Frisco STYLE Best of Business 2022
By Lisa Dawson and Katherine Ponder
Introduction by Mike Barber
There are many great award programs in North Texas that recognize exemplary businesses, but an outstanding local award for the Frisco business community is Frisco STYLE Magazine’s Best of Business Awards.
There’s no question that Frisco hosts many successful businesses — both longstanding and new — that complement other areas of excellence within our city such as the independent school district, city government and Chamber of Commerce. What better way to ensure continued excellence than to recognize businesses that continually perform above and beyond expectations.
Recognizing above-par performance is an important part of continued success in general, but especially for the business community. Business recognition validates an added community value and at the same time provides recognition to the employees of the respective business in a variety of ways. Not only does such recognition boost and solidify a company ’s reputation within the local community, but it also provides additional morale to employees. The recognition also builds a stronger overall business community by supporting current businesses and encouraging new business in Frisco. Recognizing top-achieving businesses supports successful steps that can take a business to the next level.
The intentional gesture of supporting and encouraging others goes a long way. Building a stronger business community makes communities stronger overall. Whether Frisco residents utilize a business’ products or services or are among its employees, they benefit from businesses that continually strive for excellence and are eligible for these prestigious awards.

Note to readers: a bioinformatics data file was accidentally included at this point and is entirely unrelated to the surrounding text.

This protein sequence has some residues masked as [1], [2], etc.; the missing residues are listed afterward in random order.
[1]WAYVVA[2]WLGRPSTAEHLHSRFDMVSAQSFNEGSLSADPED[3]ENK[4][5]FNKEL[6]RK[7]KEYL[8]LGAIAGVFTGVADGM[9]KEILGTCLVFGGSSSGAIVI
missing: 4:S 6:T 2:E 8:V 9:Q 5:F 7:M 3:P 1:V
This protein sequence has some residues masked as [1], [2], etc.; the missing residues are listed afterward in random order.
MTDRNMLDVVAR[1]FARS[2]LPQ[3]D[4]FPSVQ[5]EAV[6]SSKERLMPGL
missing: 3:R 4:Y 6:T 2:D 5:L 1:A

In recognizing the Best of Business, Frisco STYLE sets the bar high for businesses to achieve and run a successful operation. Awards are presented in categories including Leadership and Vision, Company Culture and Financial Management, among others. These awards seek to ensure that all aspects of a business are considered.
Please take time to learn about and appreciate each of the local businesses recognized and what they have accomplished in earning a Best of Business award from Frisco STYLE. The Frisco business community will continue to grow and recognitions such as these push businesses to become leaders in their respective industries and, in the end, for the ultimate betterment of the entire community.
Mike Barber is a certified public accountant and partner with BKM Sowan Horan, LLP. He serves as chair of the board of directors for the Frisco Chamber of Commerce.
2022 Best of Business Evaluation and Selection Committee
Tony Felker serves as President/CEO of the Frisco Chamber of Commerce. An 18-year veteran of the chamber of commerce industry, he received his IOM designation from West Institute in 2009 and his Certified Chamber Executive program designation in 2014. He served as the 2019 chair of the Board of Regents for the West Institute of Organization Management, a program of the U.S. Chamber of Commerce, and on the boards of the Texas Chamber of Commerce Executives and North Texas Chamber of Commerce Executives Association. A former Frisco City Council member (2003-2009), Felker is also a former Frisco Planning & Zoning Commissioner and Board of Adjustments member. He currently serves on the North Texas Commission board of directors, as an ex-officio board member for Visit Frisco and is on numerous steering and planning committees within Frisco. A graduate of Leadership Frisco Class III, Felker earned a Bachelor of Business in marketing from the University of Texas at Austin, as well as a Bachelor of Journalism. He is also a graduate of the University of Oklahoma Economic Development Institute and is pursuing his Certified Economic Developer designation.
Michelle Young has served as CEO of Legacy Plumbing in Frisco for the past 16 years. Prior to founding this company with her husband, Michelle led an accounting team for a Plano consulting firm where she managed the organization’s budgeting processes and financial reporting activities. Young has a bachelor’s in finance and accounting from the University of Texas at Dallas. She is actively involved in several community organizations and enjoys her involvement with two business mastermind groups, as well as coaching business owners in her spare time. Her business has been the recipient of many awards and she has served on several selection committee panels including the Better Business Bureau’s Torch Award for Ethics. Young resides in Frisco with her husband and is a proud mother of three Frisco ISD students.